To claim that the personal life of public individuals matters smacks of hypocrisy, questions on sexuality signalled a prudish concern for a sexual morality of a bygone era. Questions relating to the private dimension of one’s life violate the right to privacy. It is our right to privacy that protects us from being asked similar questions at a job interview, for example. I wonder how my journalist friends would answer such questions, after all journalists too are public figures.
So, while the media were busying themselves revealing the scandalous lives of Lib Dem MPs, a Bill passed with very little clamour. It was the Legislative and Regulatory Reform Bill (the most controversial legislation is generally hidden behind harmless and boring sounding titles).
The Bill makes possible for a Minister to reform any legislation by making an order and without going through Parliament. The Bill allows the Minister to amend, repeal or replace any legislation as the Minister ‘considers appropriate’. The only limitations are that new crimes cannot be created if the penalty is greater than two years in prison and that it cannot increase taxation, although the bill itself can be subject to reform.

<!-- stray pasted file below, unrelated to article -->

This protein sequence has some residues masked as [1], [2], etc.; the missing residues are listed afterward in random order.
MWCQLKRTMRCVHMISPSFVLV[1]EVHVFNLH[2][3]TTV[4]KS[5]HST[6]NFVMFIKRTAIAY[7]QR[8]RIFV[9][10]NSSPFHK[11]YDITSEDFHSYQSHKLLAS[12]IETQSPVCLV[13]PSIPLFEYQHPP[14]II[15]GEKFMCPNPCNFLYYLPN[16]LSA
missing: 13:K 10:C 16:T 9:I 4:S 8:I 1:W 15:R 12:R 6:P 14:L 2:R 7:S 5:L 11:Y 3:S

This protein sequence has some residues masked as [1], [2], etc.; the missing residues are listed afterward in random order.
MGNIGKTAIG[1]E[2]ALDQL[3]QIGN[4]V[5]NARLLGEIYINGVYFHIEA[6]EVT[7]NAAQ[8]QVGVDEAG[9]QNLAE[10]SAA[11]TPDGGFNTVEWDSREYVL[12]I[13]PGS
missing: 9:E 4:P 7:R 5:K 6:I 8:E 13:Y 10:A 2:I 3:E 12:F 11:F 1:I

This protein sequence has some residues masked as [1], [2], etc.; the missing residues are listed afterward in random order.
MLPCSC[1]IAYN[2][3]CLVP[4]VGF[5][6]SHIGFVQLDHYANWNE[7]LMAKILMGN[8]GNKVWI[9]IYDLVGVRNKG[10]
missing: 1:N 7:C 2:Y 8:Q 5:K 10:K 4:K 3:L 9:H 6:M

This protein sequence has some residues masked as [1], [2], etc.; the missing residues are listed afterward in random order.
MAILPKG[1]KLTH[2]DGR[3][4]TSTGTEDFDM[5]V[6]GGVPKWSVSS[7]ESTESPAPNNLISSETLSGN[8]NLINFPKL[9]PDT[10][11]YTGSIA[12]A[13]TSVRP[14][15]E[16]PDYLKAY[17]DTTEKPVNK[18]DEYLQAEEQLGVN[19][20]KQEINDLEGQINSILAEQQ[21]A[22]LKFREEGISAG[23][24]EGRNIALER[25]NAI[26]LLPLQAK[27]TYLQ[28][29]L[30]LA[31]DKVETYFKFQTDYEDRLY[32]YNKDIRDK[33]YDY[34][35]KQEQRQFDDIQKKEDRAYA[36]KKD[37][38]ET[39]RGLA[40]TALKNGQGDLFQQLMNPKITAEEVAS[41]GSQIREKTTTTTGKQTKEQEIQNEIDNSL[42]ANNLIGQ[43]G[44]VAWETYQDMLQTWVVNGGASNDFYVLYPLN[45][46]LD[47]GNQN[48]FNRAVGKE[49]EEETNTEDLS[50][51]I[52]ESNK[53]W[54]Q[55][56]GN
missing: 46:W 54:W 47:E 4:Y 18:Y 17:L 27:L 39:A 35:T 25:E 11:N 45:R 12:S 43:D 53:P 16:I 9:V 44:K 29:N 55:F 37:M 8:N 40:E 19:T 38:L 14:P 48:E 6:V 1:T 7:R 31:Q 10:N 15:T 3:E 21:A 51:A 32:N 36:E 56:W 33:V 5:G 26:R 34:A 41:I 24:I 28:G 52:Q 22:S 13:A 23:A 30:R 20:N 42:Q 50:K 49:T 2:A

The Government, at first, reassured the Commons that they would not use orders for ‘controversial’ laws; however this has already been restricted to ‘highly controversial’ laws.
Being a matter of constitutional law, most MPs didn’t bother and neither did the press. Very few raised their voices, such as Lib Dem MP David Howarth and Daniel Finkelstein of The Times, and made it to the papers, although concerns had been expressed as in the paper from the Constitution Committee of the House of Lords (although perhaps not the most exciting reading).
After all, there has always been a belief, among the general public and the media, that the Government are acting for our own good, for our protection, and that they would not abuse their powers. That is why many find no fault in the current plans for ID cards (that have no constitutional safeguards), or terrorism legislation. The media are generally very tame and often cower under the blanket of ‘impartiality’. They play the government’s game, because terrorism makes good TV and anyway they are too busy ‘scrutinising’ the sex life of our MPs.
Has the Government convinced us all that we are under threat and that we need protection? A writing on the wall of a POW camp read:
Freedom is the feeling the protected will never know.